I hope to use my experience of enjoying sport as a female to help Tours 4 Sport reach more young girls and provide them with the type of inspiring experiences that I have been lucky enough to enjoy
(PRWEB UK) 31 March 2015
There is currently great concern about the lack of female participation in sport, with Sport England's Active People Survey (no. 8, October 2013-October 2014) finding that 2 million fewer women than men are physically active. What is especially worrying is that this gender gap seems to be appearing as early as primary school. Tours 4 Sport examines the reasons behind this gender gap and how it can be tackled by offering exciting school sports tours.
Unfortunately, it seems that the attitude remains that being ‘sporty’ is not as admirable a trait in girls as it is in boys. Girls worry that they will be judged for their size, their ability or even just for getting hot and sweaty during exercise; an attitude that Sport England’s ‘This Girl Can’ campaign has sought to tackle head on.
Perhaps one reason for this attitude is that there is still a relative lack of sportswomen on television and in the media, although, encouragingly, female athletes such as Jessica Ennis-Hill and Victoria Pendleton are beginning to be featured more prominently in advertising and TV commentary slots.
Tours 4 Sport’s Jessica Woodhall does feel that there is still an issue with the visibility of sportswomen: “It is true that the vast majority of sportspeople shown on TV are male. The most popular televised sports are still the likes of men’s rugby, football and cricket, and there is very little reference made to the fact that women play these sports too. There is also much less value placed on traditionally ‘female’ sports, such as netball and hockey.”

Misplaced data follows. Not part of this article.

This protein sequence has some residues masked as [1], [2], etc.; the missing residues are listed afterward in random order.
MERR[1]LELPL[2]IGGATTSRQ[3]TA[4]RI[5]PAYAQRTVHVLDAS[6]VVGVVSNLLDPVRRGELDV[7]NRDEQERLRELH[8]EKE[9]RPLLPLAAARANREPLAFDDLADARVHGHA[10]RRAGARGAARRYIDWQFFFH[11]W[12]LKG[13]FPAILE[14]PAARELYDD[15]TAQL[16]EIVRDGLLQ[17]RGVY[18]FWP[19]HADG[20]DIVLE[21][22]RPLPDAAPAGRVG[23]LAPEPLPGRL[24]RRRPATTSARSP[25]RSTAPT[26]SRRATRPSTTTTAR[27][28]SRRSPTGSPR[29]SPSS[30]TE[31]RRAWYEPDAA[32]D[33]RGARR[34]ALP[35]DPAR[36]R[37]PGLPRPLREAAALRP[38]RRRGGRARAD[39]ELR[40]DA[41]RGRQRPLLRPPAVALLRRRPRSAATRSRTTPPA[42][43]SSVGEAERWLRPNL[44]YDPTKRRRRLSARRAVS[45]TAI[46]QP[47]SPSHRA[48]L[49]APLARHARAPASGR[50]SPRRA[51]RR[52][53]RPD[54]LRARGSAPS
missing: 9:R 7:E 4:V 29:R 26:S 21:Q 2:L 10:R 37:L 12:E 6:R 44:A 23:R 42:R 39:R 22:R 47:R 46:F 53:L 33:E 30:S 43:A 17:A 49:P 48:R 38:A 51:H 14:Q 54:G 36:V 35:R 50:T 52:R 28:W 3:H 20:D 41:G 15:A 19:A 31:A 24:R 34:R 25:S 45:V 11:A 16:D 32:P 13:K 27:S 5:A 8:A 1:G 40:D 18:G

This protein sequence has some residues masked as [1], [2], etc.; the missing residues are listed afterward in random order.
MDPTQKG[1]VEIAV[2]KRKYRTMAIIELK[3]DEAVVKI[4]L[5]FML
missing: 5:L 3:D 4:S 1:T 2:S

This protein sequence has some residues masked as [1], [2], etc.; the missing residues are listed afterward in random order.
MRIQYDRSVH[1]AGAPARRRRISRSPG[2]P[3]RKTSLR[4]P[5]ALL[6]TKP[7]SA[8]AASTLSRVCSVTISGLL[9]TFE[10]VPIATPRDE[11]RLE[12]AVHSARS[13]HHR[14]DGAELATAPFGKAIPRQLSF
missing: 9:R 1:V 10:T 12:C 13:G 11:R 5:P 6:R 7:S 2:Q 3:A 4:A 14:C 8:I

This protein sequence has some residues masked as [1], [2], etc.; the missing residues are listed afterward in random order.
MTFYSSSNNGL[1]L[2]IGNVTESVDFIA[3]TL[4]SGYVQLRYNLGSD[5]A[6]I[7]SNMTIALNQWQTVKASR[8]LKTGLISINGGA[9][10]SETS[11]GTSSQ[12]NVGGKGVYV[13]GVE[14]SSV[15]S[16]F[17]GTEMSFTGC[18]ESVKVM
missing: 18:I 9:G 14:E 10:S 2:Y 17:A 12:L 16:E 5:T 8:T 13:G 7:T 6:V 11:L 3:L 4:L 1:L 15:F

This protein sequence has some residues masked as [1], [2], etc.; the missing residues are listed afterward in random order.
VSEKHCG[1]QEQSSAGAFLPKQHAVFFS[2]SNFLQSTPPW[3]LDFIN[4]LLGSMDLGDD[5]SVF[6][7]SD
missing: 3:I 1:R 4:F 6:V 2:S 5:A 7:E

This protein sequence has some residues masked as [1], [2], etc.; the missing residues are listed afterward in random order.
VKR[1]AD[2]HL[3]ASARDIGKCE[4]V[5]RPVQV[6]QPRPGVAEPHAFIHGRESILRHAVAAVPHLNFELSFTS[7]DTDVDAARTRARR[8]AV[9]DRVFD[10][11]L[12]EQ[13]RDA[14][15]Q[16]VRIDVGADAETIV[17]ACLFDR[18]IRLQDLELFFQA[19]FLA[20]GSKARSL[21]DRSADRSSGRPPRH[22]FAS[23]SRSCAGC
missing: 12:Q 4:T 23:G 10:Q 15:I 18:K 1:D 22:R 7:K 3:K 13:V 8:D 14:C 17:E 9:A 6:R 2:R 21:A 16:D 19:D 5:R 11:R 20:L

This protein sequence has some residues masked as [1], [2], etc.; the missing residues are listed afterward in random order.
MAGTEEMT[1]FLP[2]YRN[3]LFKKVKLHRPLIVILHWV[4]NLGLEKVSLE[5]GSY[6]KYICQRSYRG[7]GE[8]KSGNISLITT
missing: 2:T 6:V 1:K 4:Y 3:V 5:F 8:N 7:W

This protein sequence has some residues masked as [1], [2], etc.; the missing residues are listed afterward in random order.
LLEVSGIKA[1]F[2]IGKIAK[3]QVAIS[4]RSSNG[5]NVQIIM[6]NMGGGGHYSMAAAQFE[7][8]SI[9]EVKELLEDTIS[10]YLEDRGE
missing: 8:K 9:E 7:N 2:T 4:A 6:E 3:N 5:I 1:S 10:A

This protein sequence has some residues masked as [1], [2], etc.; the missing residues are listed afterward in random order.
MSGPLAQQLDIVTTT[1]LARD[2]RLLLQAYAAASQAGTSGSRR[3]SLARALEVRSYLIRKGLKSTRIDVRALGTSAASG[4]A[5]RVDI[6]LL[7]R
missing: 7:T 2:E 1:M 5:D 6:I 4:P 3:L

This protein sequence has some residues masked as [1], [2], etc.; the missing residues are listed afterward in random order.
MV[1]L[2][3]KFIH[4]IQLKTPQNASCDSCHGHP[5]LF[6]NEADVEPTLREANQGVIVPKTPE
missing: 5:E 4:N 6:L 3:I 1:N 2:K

“Having said that,” she continues, “there does seem to be an encouraging trend in more prominent female role models in sport. In addition to this, female sport, such as the Netball Superleague and women’s football, is receiving more coverage in the media, although there is definitely still some way to go to reach equality.”
Boys are often offered a wider range of sporting activities and experiences at school, allowing them opportunities to develop an enjoyment of sports, that perhaps many girls are denied. Research commissioned by the Women’s Sport and Fitness Foundation (WSFF) has shown that girls do want to be active, so perhaps it is less their attitude to sport that needs changing and more the opportunities and encouragement that they receive.
Woodhall herself has a long history of active participation in sports, which she says has partly been encouraged by the variety of sports that she has had the opportunity to play. “I hope to use my experience of enjoying sport as a female to help Tours 4 Sport reach more young girls and provide them with the type of inspiring experiences that I have been lucky enough to enjoy” she says. “We already offer a number of tours which are popular among female groups, such as netball in Malta, football in Barcelona and even rugby in Paris. It is just a case of getting word out that these inspirational experiences are out there for girls.”
It is important that female participation in sport is encouraged to grow, as the benefits are clear. There needs to be greater discussion on how society’s attitude affects girls and this could be covered in school PSHE lessons, as suggested by WSFF. PE should be used to boost self-confidence and positive body image in all students, and so the activities and opportunities offered to both boys and girls should reflect this.
Girls should be encouraged to view sport as both exciting and as a normal part of their life. School sports tours, like those offered by Tours 4 Sport, can combine sporting activities, such as tournaments, friendly fixtures and training camps, with other activities, such as sightseeing, cultural visits or trips to theme parks. These experiences can give students both something to look forward to and something to work towards.